Madison city, 15 Rabi’ul Akhir 1437/25 January 2016 (MINA) – Madinah Community Center (MCC), a mosque in Madison, a western city in USA, hosted a panel discussion on Saturday to help the community better understand Islam and Muslims, amid fears nationwide over the threat of ISIS.
Leaders from all over southern Wisconsin shared a strong message of unity while taking part in the function, International Islamic News Agency (IINA) quoted by Mi’raj Islamic News Agency (MINA) as reporting.
The open panel discussion called “Islam, Muslims and the West, ISIL – Our Common Enemy” happened at the Monona Terrace and it was sponsored by the MCC.
During the event, Muslim leaders spoke about their hope for peace despite fears of terrorism.
“We are living peacefully and we love one another and our objective is to do something that will benefit us in this country and benefit the common generations in future,” said Imam Alhagie Jallow, with Madinah Community Center.
It was a packed room at Monona Terrace on Saturday, as people heard from Muslim leaders like Madison Alder Samba Baldeh, who came to the U.S. from Gambia 16 years ago.
“With this kind of a forum, we will be sending a message to both Donald Trump but also to the Republican Party that America is a country of immigrants, that America is me and you,” Baldeh told the crowd. “You cannot tell a difference who’s a Muslim here, who’s a Christian, who’s a Jew, or who is what and we want to send that message very clear, loud and clear, to everybody out there.”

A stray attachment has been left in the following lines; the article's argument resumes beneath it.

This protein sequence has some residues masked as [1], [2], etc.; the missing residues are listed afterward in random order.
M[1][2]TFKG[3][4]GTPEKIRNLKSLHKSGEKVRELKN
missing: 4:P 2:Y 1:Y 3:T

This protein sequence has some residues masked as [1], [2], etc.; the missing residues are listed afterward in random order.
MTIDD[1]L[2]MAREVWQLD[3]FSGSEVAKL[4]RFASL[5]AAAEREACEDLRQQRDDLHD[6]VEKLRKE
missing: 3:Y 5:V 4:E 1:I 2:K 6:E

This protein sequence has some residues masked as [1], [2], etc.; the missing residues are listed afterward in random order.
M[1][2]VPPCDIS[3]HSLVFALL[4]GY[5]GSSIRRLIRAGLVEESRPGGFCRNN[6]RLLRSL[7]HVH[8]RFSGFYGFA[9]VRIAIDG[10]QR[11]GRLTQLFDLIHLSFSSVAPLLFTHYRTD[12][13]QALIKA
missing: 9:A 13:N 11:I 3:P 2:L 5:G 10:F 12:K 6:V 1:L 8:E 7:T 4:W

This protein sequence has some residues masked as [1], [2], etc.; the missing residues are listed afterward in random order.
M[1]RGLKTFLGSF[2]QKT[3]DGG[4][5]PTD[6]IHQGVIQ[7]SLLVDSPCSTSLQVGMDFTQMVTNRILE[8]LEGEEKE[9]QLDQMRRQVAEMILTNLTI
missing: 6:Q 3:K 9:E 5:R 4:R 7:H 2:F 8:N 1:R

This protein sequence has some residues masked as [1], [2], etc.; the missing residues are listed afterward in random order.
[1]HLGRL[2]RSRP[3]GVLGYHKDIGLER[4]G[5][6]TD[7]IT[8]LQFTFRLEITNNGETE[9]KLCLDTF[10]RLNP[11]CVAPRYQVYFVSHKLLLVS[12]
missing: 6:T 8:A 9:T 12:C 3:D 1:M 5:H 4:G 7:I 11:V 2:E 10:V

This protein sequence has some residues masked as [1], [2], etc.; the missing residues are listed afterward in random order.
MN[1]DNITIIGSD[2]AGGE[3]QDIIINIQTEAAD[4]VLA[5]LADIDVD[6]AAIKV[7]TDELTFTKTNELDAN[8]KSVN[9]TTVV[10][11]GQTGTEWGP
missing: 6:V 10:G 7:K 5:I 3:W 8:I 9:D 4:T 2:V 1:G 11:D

Congressman Mark Pocan spoke about changing the political rhetoric to avoid discrimination.
“Someone goes into and attacks people in an abortion clinic and claims they’re doing it in the name of Christianity, we don’t condemn Christianity, and yet when ISIL does what they do across the globe some are trying to blame anyone who happens to be a Muslim and that’s just wrong,” Pocan said.
Others, like Dane County District Attorney Ismael Ozanne talked about the importance of religious freedom and understanding of others.
“This nation is not based on one religion, but based on the belief that it is better for all of us to have the freedom to practice and express ourselves, whether we believe and for some who don’t,” Ozanne said.
Moderator Masood Akhtar of Middleton, says the event is critically important to combat an environment of fear. He wants to send a very strong message “that we are in this fight together” in creating understanding of Muslims and how groups like his are trying to maintain peace and harmony, inspite of what he calls the fear that that terrorist organizations like ISIL use as a recruiting tool. (T/P006/R03)
Mi’raj Islamic News Agency (MINA)